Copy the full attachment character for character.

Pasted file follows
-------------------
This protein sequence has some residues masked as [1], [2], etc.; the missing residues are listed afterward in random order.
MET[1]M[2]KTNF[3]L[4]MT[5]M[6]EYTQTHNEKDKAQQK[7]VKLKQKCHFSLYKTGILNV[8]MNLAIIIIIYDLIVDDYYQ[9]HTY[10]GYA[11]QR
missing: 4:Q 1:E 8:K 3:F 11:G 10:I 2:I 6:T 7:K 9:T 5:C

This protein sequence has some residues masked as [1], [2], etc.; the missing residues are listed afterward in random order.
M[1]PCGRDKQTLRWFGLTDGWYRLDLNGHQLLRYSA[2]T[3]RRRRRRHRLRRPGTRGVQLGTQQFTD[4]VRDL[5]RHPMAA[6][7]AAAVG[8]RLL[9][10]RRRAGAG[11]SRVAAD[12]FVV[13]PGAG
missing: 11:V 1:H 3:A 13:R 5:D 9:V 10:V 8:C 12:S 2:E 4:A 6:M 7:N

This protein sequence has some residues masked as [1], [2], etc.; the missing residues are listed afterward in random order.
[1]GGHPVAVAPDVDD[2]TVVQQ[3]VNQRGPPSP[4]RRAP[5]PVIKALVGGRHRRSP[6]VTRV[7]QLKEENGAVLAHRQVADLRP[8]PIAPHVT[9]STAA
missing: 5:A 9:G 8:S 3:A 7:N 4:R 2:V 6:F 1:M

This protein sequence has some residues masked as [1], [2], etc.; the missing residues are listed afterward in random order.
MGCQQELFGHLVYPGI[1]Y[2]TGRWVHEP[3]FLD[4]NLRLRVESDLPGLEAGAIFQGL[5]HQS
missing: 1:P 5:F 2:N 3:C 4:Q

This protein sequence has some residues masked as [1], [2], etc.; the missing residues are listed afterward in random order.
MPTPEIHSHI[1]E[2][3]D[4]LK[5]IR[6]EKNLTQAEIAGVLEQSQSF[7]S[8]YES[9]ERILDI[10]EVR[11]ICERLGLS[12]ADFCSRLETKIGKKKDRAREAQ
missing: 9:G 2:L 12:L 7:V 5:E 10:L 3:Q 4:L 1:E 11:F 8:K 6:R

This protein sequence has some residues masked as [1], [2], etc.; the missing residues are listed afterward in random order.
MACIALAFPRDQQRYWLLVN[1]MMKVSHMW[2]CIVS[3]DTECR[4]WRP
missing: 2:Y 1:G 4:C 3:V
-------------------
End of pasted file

This protein sequence has some residues masked as [1], [2], etc.; the missing residues are listed afterward in random order.
MET[1]M[2]KTNF[3]L[4]MT[5]M[6]EYTQTHNEKDKAQQK[7]VKLKQKCHFSLYKTGILNV[8]MNLAIIIIIYDLIVDDYYQ[9]HTY[10]GYA[11]QR
missing: 4:Q 1:E 8:K 3:F 11:G 10:I 2:I 6:T 7:K 9:T 5:C

This protein sequence has some residues masked as [1], [2], etc.; the missing residues are listed afterward in random order.
M[1]PCGRDKQTLRWFGLTDGWYRLDLNGHQLLRYSA[2]T[3]RRRRRRHRLRRPGTRGVQLGTQQFTD[4]VRDL[5]RHPMAA[6][7]AAAVG[8]RLL[9][10]RRRAGAG[11]SRVAAD[12]FVV[13]PGAG
missing: 11:V 1:H 3:A 13:R 5:D 9:V 10:V 8:C 12:S 2:E 4:A 6:M 7:N

This protein sequence has some residues masked as [1], [2], etc.; the missing residues are listed afterward in random order.
[1]GGHPVAVAPDVDD[2]TVVQQ[3]VNQRGPPSP[4]RRAP[5]PVIKALVGGRHRRSP[6]VTRV[7]QLKEENGAVLAHRQVADLRP[8]PIAPHVT[9]STAA
missing: 5:A 9:G 8:S 3:A 7:N 4:R 2:V 6:F 1:M

This protein sequence has some residues masked as [1], [2], etc.; the missing residues are listed afterward in random order.
MGCQQELFGHLVYPGI[1]Y[2]TGRWVHEP[3]FLD[4]NLRLRVESDLPGLEAGAIFQGL[5]HQS
missing: 1:P 5:F 2:N 3:C 4:Q

This protein sequence has some residues masked as [1], [2], etc.; the missing residues are listed afterward in random order.
MPTPEIHSHI[1]E[2][3]D[4]LK[5]IR[6]EKNLTQAEIAGVLEQSQSF[7]S[8]YES[9]ERILDI[10]EVR[11]ICERLGLS[12]ADFCSRLETKIGKKKDRAREAQ
missing: 9:G 2:L 12:L 7:V 5:E 10:L 3:Q 4:L 1:E 11:F 8:K 6:R

This protein sequence has some residues masked as [1], [2], etc.; the missing residues are listed afterward in random order.
MACIALAFPRDQQRYWLLVN[1]MMKVSHMW[2]CIVS[3]DTECR[4]WRP
missing: 2:Y 1:G 4:C 3:V